Metaphysics explained

The term “metaphysics” owes its origin to one Andronicus of Rhodes who lived at around 100 BCE and was an editor of Aristotle’s corpus. Aristotle had something to say about everything and Andronicus was soon confounded with an editorial problem: how to discern the great philosopher’s early works entitled “Physica” (physics) from the ones following it.  Unpretentiously, he used the term “Metaphysica” which simply means “the ones that come after physics”. And thus “metaphysics” was born.

In Physica Aristotle enquired upon the nature of things, for instance why some things fall (e.g. rocks) while others rise (e.g. smoke). In Metaphysica he addressed more general questions like what are the basic elements, he critiqued Democritus’ atomic theory as well as Pythagoras’ core idea that everything is ultimately made of numbers, and he discussed – but mostly rejected – Plato’s views which were in many ways similar to Pythagoras. He also theorized about the nature of causes (causality) and pondered upon ontological semantics – what it means to say that something actually exists. Aristotle considered his entire corpus as a concise study of nature and never differentiated between “specific” and “general” questions. For him nature was a seamless continuum.

Nevertheless, his successors many centuries later made the distinction between “physics” and “metaphysics”, the former being the experimental study of nature while the latter the probing of what was beyond the scope of science. So what is the study of metaphysics now? Its domain shrinking as the various scientific disciplines mature, metaphysics is very much in doubt. Most scientists do not think that there can be something in nature resisting the application of the scientific method. Unexplored areas such as dark matter, string theory, quantum gravity etc., although still beyond experimental scrutiny, are not considered metaphysics; they are falsifiable scientific hypotheses, and as such fall well inside the “Physica” of the 21st century.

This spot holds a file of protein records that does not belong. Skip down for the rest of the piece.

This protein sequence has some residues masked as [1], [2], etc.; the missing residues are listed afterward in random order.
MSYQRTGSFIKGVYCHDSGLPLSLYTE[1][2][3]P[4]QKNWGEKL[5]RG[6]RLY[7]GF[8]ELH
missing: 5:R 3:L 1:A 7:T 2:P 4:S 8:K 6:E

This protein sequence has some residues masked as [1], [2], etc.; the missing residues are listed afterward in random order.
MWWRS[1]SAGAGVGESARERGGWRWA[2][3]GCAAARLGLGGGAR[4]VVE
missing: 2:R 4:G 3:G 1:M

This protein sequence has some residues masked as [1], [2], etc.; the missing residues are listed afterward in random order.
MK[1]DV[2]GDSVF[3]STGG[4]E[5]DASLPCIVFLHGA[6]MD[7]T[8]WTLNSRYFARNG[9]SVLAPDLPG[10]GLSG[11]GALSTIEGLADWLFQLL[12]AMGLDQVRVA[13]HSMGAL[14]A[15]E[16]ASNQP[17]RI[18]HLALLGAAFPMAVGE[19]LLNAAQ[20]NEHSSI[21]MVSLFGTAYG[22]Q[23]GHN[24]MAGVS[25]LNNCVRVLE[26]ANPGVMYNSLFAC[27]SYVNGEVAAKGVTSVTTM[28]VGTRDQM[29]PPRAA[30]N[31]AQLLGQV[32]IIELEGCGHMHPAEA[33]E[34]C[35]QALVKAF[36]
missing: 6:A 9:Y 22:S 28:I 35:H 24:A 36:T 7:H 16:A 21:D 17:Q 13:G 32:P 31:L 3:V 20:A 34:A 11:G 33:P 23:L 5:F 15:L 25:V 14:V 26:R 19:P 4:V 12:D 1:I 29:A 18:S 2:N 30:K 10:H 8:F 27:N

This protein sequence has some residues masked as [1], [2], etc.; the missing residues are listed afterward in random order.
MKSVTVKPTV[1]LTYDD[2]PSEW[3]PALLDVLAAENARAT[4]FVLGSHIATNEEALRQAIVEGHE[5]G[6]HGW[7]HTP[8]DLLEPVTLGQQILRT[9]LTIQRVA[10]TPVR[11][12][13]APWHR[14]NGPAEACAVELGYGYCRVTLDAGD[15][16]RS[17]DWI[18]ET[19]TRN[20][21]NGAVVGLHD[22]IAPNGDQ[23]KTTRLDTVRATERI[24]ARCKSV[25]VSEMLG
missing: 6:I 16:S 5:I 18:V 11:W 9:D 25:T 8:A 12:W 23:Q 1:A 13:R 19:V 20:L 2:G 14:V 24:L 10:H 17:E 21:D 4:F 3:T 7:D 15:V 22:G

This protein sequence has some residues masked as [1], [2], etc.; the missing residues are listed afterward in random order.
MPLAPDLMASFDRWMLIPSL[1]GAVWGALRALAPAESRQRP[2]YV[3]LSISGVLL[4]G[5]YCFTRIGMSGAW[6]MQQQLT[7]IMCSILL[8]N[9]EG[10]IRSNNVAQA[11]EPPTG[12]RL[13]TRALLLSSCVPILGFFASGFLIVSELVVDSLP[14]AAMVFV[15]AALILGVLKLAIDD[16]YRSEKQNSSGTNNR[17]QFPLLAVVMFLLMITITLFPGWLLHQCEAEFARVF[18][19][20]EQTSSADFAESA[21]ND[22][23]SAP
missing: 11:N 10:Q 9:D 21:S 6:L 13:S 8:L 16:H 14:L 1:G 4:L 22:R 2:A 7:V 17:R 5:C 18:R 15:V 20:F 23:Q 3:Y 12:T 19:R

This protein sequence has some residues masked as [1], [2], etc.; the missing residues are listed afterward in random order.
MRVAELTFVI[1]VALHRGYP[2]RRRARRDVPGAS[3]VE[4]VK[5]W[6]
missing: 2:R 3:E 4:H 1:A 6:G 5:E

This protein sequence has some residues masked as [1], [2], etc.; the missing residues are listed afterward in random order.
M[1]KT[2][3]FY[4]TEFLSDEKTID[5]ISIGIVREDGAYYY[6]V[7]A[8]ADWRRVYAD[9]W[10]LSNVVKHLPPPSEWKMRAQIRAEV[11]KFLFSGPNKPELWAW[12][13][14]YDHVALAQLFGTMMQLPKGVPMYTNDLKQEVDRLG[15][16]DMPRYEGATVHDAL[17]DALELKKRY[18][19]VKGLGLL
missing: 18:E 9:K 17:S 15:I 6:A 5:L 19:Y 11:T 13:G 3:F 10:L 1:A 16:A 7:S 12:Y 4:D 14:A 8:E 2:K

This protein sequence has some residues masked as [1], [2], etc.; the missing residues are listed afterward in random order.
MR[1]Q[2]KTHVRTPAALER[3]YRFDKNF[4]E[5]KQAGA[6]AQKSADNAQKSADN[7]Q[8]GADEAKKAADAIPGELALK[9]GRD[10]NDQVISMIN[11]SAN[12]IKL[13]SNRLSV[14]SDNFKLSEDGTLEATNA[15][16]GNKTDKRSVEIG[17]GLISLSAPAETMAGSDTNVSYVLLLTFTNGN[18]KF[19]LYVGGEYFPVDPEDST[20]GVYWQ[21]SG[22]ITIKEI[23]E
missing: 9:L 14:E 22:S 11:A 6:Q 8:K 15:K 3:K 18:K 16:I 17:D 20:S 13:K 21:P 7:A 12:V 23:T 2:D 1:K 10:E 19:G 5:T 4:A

Nevertheless, there seems to be one last bastion of metaphysics that still holds: consciousness. The epistemological problem with consciousness is that it cannot be measured objectively. Measuring instruments currently available, such as PET or fMRI scans, can really “see” inside a thinking brain and produce bundles of amazing images. Those images however must be corroborated with what the person in the scanner felt or thought at the time of study. In other words the experimenter needs the subjective report (the person describing their experience) of the experimental object (the brain inside the person) in order to validate her results. There seems to be a disturbing gap between the object (brain – third person reporting) and the person (consciousness – first person reporting), that is apparently unbridgeable.

As a last bastion of metaphysics consciousness is a serious one. Consciousness underpins all measurements and, therefore, all of our science and all of our knowledge. We know what we know because we think that we do. If science proves unable to incorporate consciousness in its corpus then we must remain forever skeptical about the nature of our universe and of ourselves. This amounts to a bomb ticking at the foundations of all natural sciences.

In this light, Artificial Intelligence aiming to reproduce consciousness in a medium other than a biologically evolved brain is a heroic attempt to save science. A thinking robot will not be a simple curiosity but indisputable proof that consciousness belongs to the material world.